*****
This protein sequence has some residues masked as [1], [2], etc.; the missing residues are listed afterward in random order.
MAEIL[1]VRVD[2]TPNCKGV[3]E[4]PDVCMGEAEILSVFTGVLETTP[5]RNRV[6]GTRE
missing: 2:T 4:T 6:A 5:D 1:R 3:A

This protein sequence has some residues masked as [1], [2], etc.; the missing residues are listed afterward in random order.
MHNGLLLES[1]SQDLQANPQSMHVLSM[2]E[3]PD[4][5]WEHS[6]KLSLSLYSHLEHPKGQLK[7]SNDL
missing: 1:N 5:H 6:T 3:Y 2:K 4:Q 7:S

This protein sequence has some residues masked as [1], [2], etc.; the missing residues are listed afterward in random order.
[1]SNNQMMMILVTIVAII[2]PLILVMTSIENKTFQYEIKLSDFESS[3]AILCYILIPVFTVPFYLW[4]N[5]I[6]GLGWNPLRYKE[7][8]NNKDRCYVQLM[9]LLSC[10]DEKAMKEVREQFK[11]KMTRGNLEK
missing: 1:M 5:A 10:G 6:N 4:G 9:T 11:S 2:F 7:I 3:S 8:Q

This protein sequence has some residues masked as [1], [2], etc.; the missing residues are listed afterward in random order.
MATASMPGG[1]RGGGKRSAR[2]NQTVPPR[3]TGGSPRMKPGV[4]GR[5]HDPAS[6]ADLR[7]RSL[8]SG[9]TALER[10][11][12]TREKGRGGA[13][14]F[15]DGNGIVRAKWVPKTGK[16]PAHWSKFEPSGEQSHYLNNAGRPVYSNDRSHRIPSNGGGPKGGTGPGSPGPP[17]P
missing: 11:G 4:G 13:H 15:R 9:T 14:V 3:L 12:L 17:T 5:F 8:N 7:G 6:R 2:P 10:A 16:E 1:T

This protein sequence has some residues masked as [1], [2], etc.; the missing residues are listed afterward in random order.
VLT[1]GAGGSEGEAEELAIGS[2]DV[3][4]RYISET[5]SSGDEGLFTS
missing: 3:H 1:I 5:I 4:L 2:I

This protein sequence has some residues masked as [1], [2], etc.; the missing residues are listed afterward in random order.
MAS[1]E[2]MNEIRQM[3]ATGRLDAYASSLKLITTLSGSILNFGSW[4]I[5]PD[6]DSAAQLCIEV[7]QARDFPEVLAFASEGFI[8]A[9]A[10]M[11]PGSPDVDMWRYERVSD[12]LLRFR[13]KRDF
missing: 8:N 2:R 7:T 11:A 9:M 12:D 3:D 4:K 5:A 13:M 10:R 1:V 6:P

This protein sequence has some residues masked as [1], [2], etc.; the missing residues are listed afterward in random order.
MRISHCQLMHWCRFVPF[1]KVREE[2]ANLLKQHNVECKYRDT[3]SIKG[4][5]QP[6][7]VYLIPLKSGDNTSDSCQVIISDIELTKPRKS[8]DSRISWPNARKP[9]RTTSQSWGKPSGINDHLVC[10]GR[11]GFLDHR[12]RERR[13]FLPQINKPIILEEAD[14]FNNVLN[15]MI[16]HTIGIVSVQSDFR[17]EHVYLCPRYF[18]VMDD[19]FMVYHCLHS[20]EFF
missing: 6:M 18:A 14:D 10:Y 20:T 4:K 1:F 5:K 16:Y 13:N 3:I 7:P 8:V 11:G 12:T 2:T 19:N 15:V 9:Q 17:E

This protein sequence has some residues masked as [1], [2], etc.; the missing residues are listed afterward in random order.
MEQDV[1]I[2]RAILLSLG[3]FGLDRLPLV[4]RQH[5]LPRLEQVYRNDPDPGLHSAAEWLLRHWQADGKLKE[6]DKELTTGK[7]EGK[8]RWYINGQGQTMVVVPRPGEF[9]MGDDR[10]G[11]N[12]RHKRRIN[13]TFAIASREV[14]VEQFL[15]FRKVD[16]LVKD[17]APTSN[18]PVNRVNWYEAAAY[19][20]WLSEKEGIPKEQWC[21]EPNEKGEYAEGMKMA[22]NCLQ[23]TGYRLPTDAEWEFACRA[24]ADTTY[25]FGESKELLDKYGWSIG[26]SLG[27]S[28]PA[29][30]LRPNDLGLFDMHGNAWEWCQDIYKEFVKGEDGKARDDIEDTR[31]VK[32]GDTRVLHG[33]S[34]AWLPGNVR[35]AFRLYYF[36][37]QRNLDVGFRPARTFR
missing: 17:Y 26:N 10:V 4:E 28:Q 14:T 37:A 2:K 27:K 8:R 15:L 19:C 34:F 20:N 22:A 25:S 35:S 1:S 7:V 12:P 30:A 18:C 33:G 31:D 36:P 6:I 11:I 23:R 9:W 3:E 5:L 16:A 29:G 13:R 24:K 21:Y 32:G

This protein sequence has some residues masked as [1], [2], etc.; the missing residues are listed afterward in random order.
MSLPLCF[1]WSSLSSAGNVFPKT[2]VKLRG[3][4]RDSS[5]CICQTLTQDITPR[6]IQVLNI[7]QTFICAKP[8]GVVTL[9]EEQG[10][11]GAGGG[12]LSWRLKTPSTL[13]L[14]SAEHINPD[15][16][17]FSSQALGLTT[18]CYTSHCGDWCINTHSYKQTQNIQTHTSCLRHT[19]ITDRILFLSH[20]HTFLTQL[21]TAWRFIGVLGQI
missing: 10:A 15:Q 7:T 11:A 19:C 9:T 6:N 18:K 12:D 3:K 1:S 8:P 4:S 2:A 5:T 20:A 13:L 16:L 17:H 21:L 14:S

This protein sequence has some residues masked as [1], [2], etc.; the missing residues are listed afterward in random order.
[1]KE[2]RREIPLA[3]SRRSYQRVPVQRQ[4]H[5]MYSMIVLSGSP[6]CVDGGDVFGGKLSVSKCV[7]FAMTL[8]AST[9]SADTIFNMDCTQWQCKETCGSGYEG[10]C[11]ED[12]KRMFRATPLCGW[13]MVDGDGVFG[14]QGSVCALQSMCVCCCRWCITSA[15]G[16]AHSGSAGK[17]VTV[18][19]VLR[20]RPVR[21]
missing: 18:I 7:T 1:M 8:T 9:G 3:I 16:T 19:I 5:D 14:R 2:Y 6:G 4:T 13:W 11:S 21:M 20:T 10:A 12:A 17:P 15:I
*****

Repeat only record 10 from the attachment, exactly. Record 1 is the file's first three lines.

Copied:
This protein sequence has some residues masked as [1], [2], etc.; the missing residues are listed afterward in random order.
[1]KE[2]RREIPLA[3]SRRSYQRVPVQRQ[4]H[5]MYSMIVLSGSP[6]CVDGGDVFGGKLSVSKCV[7]FAMTL[8]AST[9]SADTIFNMDCTQWQCKETCGSGYEG[10]C[11]ED[12]KRMFRATPLCGW[13]MVDGDGVFG[14]QGSVCALQSMCVCCCRWCITSA[15]G[16]AHSGSAGK[17]VTV[18][19]VLR[20]RPVR[21]
missing: 18:I 7:T 1:M 8:T 9:G 3:I 16:T 19:I 5:D 14:R 2:Y 6:G 4:T 13:W 11:S 21:M 20:T 10:A 12:A 17:P 15:I